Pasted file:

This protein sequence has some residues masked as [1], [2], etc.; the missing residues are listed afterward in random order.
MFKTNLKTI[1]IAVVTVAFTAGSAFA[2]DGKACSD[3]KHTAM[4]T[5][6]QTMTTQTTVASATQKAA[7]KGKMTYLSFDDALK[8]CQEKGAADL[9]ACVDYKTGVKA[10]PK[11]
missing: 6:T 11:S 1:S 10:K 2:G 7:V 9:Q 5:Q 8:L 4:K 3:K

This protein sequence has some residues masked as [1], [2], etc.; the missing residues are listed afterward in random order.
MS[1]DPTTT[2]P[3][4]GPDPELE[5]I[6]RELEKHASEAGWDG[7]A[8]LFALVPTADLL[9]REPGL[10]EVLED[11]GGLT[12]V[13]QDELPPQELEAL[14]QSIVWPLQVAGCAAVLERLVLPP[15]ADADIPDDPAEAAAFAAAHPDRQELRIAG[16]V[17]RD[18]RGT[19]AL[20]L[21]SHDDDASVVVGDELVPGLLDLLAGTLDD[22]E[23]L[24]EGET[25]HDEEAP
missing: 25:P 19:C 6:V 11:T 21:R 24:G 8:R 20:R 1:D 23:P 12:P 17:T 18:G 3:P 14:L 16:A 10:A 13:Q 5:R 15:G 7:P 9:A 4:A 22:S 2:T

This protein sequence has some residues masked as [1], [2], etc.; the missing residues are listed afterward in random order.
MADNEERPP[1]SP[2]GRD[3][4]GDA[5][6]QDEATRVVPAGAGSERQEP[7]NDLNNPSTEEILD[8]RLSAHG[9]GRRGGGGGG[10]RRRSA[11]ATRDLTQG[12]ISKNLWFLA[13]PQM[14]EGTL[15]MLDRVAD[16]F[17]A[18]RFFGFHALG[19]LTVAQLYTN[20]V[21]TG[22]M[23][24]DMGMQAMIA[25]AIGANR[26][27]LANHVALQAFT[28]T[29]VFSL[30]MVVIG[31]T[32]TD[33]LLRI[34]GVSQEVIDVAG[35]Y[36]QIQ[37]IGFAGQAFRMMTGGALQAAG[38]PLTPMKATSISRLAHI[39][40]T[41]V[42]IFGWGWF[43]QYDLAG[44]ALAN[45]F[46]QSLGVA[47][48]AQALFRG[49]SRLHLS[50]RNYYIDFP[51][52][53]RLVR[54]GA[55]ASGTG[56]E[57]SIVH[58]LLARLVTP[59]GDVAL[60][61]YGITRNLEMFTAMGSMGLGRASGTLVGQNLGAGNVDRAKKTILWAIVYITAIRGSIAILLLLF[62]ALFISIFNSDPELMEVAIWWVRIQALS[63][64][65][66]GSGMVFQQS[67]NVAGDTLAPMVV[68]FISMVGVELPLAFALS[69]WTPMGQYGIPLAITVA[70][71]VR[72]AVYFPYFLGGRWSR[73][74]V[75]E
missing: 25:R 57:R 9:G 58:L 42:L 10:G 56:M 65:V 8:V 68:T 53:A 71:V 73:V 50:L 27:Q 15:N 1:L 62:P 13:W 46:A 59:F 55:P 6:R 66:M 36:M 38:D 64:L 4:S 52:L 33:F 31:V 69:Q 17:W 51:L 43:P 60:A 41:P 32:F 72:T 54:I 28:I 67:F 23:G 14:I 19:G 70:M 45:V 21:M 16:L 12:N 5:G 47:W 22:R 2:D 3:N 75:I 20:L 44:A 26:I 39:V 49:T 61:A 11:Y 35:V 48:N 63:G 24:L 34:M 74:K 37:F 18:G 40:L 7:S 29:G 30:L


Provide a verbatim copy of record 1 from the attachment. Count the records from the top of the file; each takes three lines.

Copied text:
This protein sequence has some residues masked as [1], [2], etc.; the missing residues are listed afterward in random order.
MFKTNLKTI[1]IAVVTVAFTAGSAFA[2]DGKACSD[3]KHTAM[4]T[5][6]QTMTTQTTVASATQKAA[7]KGKMTYLSFDDALK[8]CQEKGAADL[9]ACVDYKTGVKA[10]PK[11]
missing: 6:T 11:S 1:S 10:K 2:G 7:V 9:Q 5:Q 8:L 4:K 3:K